Actually I’m seeing prices drop so fast now that I stopped with the offers. I’m just saving money and waiting until next year.September 12, 2006 at 5:48 PM #35084waiting hawkParticipant
I got it made because my realtor is a renter also. He don’t care what he submits. I told him, “I’M INSULTED BY THEIR LISTING, so why not insult with the offer. A cabin in Lake Arrowhead was 340k reduced to 250k. I submited 150k. They countered with 249k. I countered with 149k. It’s wake up time sellers. I’ll go right to the other tons of for sale signs and throw offers. Or wait. Either way I win. Its funny that the prices/comps come down and there is nothing people can do about it.September 12, 2006 at 9:26 PM #35120no_such_realityParticipant
WH, that’s just mean. Must be why I love it.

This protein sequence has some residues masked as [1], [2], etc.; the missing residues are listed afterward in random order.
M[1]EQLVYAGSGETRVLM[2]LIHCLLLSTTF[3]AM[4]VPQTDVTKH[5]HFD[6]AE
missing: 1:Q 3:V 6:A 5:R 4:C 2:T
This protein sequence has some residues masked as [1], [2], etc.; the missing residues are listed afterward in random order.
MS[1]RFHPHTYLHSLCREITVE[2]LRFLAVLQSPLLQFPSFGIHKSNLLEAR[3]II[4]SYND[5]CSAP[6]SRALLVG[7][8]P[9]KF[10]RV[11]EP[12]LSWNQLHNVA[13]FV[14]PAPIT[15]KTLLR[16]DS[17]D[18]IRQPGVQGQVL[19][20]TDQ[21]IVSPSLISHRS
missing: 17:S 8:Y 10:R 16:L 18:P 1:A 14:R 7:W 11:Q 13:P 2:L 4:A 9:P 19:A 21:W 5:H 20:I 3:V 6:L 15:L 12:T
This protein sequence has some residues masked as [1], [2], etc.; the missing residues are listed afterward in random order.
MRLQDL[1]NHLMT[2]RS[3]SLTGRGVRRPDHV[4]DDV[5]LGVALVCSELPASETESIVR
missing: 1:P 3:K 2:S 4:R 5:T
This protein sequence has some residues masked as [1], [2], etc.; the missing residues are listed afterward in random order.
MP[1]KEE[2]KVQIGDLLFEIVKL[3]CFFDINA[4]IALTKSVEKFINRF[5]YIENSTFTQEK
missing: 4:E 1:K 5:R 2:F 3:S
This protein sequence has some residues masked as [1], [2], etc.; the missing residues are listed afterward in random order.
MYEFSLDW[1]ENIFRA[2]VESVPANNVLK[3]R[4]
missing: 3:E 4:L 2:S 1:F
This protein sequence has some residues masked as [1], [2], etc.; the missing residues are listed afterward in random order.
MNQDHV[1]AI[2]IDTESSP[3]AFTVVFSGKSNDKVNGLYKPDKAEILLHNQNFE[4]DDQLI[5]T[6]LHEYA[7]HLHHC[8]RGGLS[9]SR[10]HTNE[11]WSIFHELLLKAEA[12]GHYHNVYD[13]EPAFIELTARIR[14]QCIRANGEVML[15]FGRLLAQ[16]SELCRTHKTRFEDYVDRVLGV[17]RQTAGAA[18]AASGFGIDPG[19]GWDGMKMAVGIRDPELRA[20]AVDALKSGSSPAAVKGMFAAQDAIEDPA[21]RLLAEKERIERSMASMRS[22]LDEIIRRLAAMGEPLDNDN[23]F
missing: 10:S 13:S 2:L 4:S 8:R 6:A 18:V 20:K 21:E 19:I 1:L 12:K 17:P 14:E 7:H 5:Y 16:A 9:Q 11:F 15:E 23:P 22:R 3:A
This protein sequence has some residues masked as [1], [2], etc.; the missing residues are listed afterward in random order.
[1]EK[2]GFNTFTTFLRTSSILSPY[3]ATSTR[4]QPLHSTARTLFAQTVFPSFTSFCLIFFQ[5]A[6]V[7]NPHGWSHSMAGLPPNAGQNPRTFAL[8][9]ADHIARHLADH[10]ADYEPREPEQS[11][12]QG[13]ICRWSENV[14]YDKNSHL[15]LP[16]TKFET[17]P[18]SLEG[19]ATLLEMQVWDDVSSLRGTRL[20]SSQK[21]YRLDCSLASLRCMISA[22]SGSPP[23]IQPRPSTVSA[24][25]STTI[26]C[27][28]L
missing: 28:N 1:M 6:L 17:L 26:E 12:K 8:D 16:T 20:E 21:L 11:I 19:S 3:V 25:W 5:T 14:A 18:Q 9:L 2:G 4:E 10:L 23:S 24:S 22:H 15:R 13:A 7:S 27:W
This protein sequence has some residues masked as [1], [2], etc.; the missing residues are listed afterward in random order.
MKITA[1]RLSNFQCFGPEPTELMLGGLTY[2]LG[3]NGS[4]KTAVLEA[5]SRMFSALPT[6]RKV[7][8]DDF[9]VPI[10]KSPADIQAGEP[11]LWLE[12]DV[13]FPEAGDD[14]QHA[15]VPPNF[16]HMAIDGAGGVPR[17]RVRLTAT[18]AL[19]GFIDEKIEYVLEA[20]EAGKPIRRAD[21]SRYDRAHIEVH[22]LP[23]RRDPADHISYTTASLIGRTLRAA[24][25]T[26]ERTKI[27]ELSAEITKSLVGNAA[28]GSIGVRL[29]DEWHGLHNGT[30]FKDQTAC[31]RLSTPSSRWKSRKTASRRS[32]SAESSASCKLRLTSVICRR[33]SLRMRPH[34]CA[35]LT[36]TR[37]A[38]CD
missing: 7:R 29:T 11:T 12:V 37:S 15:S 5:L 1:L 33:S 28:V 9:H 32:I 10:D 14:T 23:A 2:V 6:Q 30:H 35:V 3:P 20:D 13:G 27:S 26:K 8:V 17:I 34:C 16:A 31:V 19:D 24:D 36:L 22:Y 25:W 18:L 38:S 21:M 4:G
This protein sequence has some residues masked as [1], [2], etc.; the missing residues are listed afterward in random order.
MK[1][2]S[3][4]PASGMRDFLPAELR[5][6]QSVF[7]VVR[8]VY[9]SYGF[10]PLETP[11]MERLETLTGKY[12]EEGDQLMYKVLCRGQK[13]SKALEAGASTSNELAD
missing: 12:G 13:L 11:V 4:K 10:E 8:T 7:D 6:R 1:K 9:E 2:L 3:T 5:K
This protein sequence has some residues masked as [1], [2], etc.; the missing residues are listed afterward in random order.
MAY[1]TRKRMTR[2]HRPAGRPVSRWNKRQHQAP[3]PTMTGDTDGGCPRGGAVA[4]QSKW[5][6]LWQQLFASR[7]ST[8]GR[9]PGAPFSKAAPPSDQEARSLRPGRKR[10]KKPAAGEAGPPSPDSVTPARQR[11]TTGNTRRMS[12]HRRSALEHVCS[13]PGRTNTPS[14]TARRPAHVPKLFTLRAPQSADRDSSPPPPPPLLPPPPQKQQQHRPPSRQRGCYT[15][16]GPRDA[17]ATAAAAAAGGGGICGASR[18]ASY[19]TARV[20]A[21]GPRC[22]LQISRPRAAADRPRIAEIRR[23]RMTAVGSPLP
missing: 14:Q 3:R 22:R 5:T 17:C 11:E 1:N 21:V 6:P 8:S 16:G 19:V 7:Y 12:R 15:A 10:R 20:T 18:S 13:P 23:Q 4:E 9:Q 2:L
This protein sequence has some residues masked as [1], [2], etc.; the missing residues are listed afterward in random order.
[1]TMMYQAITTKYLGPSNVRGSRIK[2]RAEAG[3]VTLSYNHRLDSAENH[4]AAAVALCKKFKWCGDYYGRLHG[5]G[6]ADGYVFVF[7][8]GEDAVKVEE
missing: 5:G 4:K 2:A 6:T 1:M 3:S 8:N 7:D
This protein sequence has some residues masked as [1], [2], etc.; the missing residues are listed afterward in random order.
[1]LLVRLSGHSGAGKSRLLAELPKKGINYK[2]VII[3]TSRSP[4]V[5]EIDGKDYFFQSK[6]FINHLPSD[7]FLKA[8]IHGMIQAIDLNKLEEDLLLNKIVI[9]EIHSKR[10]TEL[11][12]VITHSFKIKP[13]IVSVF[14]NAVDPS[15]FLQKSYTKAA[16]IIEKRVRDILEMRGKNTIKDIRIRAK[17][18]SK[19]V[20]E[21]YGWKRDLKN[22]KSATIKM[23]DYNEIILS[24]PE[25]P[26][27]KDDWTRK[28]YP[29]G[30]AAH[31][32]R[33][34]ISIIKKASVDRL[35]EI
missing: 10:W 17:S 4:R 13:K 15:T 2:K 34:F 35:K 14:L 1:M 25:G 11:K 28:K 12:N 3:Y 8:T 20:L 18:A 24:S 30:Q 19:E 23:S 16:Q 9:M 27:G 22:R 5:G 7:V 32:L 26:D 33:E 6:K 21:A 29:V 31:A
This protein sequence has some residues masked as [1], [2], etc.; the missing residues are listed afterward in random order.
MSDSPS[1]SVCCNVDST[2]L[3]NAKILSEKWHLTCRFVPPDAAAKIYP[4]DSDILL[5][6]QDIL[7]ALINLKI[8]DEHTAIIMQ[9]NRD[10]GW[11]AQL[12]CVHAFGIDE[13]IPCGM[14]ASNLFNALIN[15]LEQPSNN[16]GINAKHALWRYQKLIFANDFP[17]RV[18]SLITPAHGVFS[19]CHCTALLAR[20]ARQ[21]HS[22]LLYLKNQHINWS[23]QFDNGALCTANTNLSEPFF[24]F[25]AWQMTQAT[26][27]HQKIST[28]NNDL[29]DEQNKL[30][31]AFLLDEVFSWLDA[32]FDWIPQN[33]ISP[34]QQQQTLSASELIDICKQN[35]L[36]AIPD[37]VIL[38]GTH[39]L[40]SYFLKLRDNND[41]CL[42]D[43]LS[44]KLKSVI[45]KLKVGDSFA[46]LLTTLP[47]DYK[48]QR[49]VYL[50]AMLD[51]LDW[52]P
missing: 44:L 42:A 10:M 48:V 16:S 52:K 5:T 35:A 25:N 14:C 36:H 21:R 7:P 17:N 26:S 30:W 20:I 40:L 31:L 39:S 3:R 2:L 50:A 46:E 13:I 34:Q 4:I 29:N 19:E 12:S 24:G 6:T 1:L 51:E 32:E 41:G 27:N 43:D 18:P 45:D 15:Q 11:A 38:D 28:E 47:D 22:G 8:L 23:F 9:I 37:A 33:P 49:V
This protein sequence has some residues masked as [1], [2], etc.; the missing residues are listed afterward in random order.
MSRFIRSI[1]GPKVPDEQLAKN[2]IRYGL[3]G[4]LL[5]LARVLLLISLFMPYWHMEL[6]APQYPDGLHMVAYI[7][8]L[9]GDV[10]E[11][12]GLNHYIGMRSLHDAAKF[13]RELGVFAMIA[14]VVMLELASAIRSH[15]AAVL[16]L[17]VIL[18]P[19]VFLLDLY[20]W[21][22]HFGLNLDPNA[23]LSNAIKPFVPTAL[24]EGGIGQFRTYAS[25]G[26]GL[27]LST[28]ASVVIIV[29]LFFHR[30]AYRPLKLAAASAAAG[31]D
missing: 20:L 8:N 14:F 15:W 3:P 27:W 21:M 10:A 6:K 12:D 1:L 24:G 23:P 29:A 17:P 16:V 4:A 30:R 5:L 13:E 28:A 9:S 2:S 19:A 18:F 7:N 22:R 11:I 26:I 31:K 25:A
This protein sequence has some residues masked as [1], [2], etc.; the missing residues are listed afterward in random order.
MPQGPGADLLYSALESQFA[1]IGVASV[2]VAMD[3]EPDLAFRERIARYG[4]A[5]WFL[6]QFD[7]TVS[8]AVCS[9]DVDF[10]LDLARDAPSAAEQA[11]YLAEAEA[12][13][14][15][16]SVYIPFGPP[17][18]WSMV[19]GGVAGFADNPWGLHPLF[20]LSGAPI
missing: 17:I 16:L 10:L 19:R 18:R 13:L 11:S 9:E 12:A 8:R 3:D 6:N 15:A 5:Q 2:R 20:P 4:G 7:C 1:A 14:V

I’ve been thinking while I look at all the homes in my neighborhood, that several of them would be good homes, once they get back to half their current price.
Maybe I should just get off my butt, and put the offer in now for the price I’ll be able to buy it for in 2009 or 2010 before they have a chance to trash the house.September 12, 2006 at 10:29 PM #35127anParticipant
That’s exactly what I’m doing too. I keep track of houses I would like to buy and seller saying they’re motivated, I ask my realtor to put in a verbal offer for the price I want to pay, regardless of the listing price. So far, no bite, but as things get desperate, maybe I’ll catch a good deal and not have to wait so long.September 12, 2006 at 10:54 PM #35128BradPittParticipant